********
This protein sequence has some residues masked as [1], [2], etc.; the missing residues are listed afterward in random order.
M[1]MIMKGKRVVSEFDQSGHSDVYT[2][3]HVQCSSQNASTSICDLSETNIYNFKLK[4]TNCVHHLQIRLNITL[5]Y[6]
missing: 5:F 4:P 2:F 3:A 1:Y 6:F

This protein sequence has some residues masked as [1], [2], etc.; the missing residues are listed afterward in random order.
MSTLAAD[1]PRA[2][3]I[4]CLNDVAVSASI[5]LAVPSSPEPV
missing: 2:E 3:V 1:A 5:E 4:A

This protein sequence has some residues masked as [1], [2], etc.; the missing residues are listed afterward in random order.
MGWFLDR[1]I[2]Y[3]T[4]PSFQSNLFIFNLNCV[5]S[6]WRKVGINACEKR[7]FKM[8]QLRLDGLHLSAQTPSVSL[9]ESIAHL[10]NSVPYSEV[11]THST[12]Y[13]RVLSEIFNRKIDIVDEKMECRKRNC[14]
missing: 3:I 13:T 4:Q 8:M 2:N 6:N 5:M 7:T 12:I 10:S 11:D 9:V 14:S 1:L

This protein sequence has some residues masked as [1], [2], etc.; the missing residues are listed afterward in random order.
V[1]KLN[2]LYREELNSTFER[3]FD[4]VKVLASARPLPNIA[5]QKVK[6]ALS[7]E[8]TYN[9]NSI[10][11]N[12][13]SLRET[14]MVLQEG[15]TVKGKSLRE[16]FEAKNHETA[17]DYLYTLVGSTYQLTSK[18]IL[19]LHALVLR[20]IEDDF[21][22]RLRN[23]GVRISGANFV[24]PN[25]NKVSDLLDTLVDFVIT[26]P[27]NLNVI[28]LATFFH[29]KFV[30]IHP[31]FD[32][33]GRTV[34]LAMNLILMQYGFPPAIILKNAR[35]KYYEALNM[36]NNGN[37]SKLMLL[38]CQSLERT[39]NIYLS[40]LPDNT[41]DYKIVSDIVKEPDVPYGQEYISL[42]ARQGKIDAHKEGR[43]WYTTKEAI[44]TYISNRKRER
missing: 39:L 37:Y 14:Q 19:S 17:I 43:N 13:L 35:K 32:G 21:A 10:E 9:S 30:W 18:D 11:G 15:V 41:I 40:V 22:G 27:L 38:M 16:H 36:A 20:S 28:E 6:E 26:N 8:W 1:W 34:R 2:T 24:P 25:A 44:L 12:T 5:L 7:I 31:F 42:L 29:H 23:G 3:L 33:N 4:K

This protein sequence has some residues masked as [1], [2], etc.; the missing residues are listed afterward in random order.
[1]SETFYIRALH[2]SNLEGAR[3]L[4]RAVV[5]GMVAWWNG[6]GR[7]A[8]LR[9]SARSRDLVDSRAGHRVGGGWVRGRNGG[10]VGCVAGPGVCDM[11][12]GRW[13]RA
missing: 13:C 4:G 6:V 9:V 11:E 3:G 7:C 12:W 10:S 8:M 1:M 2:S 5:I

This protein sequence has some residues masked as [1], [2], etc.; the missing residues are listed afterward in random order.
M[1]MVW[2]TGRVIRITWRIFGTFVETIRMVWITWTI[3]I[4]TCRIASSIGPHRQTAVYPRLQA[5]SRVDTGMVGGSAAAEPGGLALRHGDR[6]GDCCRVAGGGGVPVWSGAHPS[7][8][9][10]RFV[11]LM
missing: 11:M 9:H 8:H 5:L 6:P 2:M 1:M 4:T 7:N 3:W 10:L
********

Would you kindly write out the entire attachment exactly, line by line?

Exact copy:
This protein sequence has some residues masked as [1], [2], etc.; the missing residues are listed afterward in random order.
M[1]MIMKGKRVVSEFDQSGHSDVYT[2][3]HVQCSSQNASTSICDLSETNIYNFKLK[4]TNCVHHLQIRLNITL[5]Y[6]
missing: 5:F 4:P 2:F 3:A 1:Y 6:F

This protein sequence has some residues masked as [1], [2], etc.; the missing residues are listed afterward in random order.
MSTLAAD[1]PRA[2][3]I[4]CLNDVAVSASI[5]LAVPSSPEPV
missing: 2:E 3:V 1:A 5:E 4:A

This protein sequence has some residues masked as [1], [2], etc.; the missing residues are listed afterward in random order.
MGWFLDR[1]I[2]Y[3]T[4]PSFQSNLFIFNLNCV[5]S[6]WRKVGINACEKR[7]FKM[8]QLRLDGLHLSAQTPSVSL[9]ESIAHL[10]NSVPYSEV[11]THST[12]Y[13]RVLSEIFNRKIDIVDEKMECRKRNC[14]
missing: 3:I 13:T 4:Q 8:M 2:N 6:N 5:M 7:T 12:I 10:S 11:D 9:V 14:S 1:L

This protein sequence has some residues masked as [1], [2], etc.; the missing residues are listed afterward in random order.
V[1]KLN[2]LYREELNSTFER[3]FD[4]VKVLASARPLPNIA[5]QKVK[6]ALS[7]E[8]TYN[9]NSI[10][11]N[12][13]SLRET[14]MVLQEG[15]TVKGKSLRE[16]FEAKNHETA[17]DYLYTLVGSTYQLTSK[18]IL[19]LHALVLR[20]IEDDF[21][22]RLRN[23]GVRISGANFV[24]PN[25]NKVSDLLDTLVDFVIT[26]P[27]NLNVI[28]LATFFH[29]KFV[30]IHP[31]FD[32][33]GRTV[34]LAMNLILMQYGFPPAIILKNAR[35]KYYEALNM[36]NNGN[37]SKLMLL[38]CQSLERT[39]NIYLS[40]LPDNT[41]DYKIVSDIVKEPDVPYGQEYISL[42]ARQGKIDAHKEGR[43]WYTTKEAI[44]TYISNRKRER
missing: 39:L 37:Y 14:Q 19:S 17:I 43:N 13:L 35:K 32:G 21:A 10:E 9:S 30:W 18:D 11:G 15:V 41:I 40:V 22:G 27:L 38:M 16:H 36:A 20:S 28:E 6:E 26:N 8:W 1:W 34:R 2:T 24:P 25:A 44:L 12:T 5:L 7:I 31:F 42:L 29:H 23:G 3:L 33:N 4:K

This protein sequence has some residues masked as [1], [2], etc.; the missing residues are listed afterward in random order.
[1]SETFYIRALH[2]SNLEGAR[3]L[4]RAVV[5]GMVAWWNG[6]GR[7]A[8]LR[9]SARSRDLVDSRAGHRVGGGWVRGRNGG[10]VGCVAGPGVCDM[11][12]GRW[13]RA
missing: 13:C 4:G 6:V 9:V 11:E 3:G 7:C 12:W 10:S 8:M 1:M 2:S 5:I

This protein sequence has some residues masked as [1], [2], etc.; the missing residues are listed afterward in random order.
M[1]MVW[2]TGRVIRITWRIFGTFVETIRMVWITWTI[3]I[4]TCRIASSIGPHRQTAVYPRLQA[5]SRVDTGMVGGSAAAEPGGLALRHGDR[6]GDCCRVAGGGGVPVWSGAHPS[7][8][9][10]RFV[11]LM
missing: 11:M 9:H 8:H 5:L 6:P 2:M 1:M 4:T 7:N 3:W 10:L